As we get older our internal thirst clock gets weaker, when we get into our 60’s for mostly unknown reasons our body doesn’t let us know we are thirsty or getting dehydrate. Hat tip 🎩 To
By K. Aleisha Fetters, Contributor
Becoming dehydrated carries a significant risk of negative outcomes, including disability, morbidity and even mortality in older adults, who are among the most likely to be dehydrated, according to 2015 research published in the Journal of Gerontology Nursing. Between 20% and 30% of older adults are chronically dehydrated.
Why Dehydration Is Common in Older Adults
The first, and perhaps most perplexing, cause of dehydration in older adults is a lack of thirst. During the aging process, thirst sensation naturally decreases, says Dr. Audrey Chun, vice chair of geriatric and palliative medicine outpatient services in the Mount Sinai Health System and director of Coffey Geriatrics at The Martha Stewart Center for Living at Mount Sinai Hospital. While the mechanisms are not clear-cut, thirst levels in adults older than 65 are commonly far lower than indicative of the body's actual fluid needs. Because of this decreased thirst sensation, many adults do not drink as much as they did in their younger days, says Dr. Sanjay Kurani, medical director of inpatient medicine at Santa Clara Valley Medical Center in San Jose, California.
Plus, throughout the aging process, the kidneys naturally lose some of their ability to conserve water and concentrate urine, leading to greater fluid losses through urination. A decline in muscle mass, referred to as sarcopenia, can also reduce how much water the body can store, as muscl functions as a significant holding area for water molecules. One out of three adults age 60 and older suffers from severe muscle loss.
What's more, commonly used over-the-counter and prescription medication can contribute to fluid losses as well. "Blood pressure medications such as diuretics are commonly associated with dehydration in the elderly," Kurani says. "Antihistamines and laxatives are also medications that can result in dehydration.
The Effects of Dehydration on Our Health.
For anyone, even mild dehydration – as low as 2% of one's body weight – can contribute to confusion, fatigue, loss of strength, reduced coordination and decreased cognitive function.
"These effects are exacerbated in older adults because they are more likely to have underlying chronic conditions and a blunted response to adapt to the physiological stressors that occur with dehydration," Chun says.
Combined, these symptoms can contribute to falls, accidents and injury, Kurani says. In severe cases, dehydration can result in kidney damage, muscle damage and hypovolemic shock, in which blood levels decrease to the point that oxygen levels drop to dangerous levels (when blood levels are too low, the heart is unable to take in and pump out enough blood). Since adequate fluids are vital for cells to function well, dehydration can decrease the body's ability to fight infection, heal and overcome health complications. How to Stay Hydrated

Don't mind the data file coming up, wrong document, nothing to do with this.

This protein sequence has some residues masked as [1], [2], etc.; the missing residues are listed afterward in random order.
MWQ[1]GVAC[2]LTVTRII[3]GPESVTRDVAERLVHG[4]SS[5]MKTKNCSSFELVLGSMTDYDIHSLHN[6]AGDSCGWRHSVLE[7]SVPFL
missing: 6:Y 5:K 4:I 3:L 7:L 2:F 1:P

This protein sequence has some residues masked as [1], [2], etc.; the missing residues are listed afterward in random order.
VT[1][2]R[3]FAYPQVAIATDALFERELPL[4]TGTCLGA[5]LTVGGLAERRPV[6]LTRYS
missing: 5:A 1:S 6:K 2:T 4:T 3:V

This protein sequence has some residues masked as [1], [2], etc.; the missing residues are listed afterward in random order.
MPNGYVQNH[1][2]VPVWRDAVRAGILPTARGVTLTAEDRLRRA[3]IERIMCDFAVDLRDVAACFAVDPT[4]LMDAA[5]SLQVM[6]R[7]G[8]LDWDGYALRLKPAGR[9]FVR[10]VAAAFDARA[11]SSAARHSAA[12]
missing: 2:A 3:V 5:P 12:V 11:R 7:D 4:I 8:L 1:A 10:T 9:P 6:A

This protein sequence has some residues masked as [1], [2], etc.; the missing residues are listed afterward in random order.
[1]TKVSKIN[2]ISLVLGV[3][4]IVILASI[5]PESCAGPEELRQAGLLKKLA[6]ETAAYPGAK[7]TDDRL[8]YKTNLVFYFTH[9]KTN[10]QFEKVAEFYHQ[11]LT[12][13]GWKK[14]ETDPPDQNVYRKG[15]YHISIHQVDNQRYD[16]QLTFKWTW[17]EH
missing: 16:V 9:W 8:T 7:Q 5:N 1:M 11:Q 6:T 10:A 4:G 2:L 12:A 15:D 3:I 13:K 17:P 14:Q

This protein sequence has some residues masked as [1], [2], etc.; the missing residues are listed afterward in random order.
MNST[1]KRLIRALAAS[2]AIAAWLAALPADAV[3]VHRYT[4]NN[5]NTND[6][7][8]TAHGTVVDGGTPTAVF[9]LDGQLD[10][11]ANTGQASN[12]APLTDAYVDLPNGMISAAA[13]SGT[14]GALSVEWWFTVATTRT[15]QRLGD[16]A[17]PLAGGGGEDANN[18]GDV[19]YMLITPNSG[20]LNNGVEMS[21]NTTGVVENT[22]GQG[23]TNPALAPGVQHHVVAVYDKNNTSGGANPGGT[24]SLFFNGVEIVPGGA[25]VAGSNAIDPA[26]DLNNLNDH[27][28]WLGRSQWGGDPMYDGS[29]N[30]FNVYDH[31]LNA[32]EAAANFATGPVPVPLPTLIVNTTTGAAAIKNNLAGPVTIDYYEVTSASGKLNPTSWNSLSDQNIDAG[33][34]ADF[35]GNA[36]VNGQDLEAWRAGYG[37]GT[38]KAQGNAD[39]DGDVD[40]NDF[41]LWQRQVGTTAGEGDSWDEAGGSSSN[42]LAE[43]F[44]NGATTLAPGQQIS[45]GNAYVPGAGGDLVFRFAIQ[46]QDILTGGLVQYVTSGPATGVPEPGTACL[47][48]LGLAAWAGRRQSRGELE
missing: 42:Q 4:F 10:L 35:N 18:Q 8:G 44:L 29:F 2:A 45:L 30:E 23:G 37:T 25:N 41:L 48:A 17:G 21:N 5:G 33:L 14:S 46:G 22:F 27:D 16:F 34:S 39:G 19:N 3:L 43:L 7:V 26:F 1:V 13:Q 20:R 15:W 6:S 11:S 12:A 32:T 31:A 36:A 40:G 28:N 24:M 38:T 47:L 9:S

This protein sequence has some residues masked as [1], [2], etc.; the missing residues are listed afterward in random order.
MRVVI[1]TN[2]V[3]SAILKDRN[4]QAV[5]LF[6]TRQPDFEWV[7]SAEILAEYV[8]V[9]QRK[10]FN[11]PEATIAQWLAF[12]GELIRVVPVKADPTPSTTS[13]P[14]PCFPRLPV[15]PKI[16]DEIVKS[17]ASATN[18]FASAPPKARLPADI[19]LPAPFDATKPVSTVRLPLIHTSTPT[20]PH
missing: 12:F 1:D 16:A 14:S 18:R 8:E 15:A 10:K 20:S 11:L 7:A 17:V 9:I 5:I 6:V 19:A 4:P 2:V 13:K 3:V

To ensure that you're well hydrated, it's important to first talk to your doctor about any medical conditions that could predispose you to dehydration or affect you. Discuss your health history as well as any over-the-counter or prescription medications that you are taking, and make sure to have an annual physical to identify any conditions, such as prediabetes and diabetes, as soon as they develop.
Many of the earliest signs of dehydration, including fatigue, dizziness and muscle cramps, can often be attributed to the natural aging process, other health conditions or medications. Pay attention to these symptoms and talk to your doctor if you experience them or a have a fever, vomiting or diarrhea, which can increase your risk of dehydration, Chun says.
FOUND OUT THE HARD WAY
While hacking my way to better hydration whether that means carrying a water bottle, tracking our water intake or infusing our H2O with some fruit. Nevertheless, i still was not drinking enough water. After two trips to the ER of what I thought was possible heart issues only to find all vitals just fine. But as a SOP I was given IV after about two hours I felt so much better. But I didn’t understand why at the time, until same thing again. After the second time and a bunch of testing all okay, I started noticing a pattern of when i was very thirsty my symptoms returned I made the connection. So I started checking out the connection with being over 60 and dehydration, just to find dozens of articles on that very topic. As we age it’s a must to make an intentional effort to do the simple things just like enough water intake can make huge improvements in our overall health.
Audrey K. Chun, MD
Sanjay B. Kurani, MD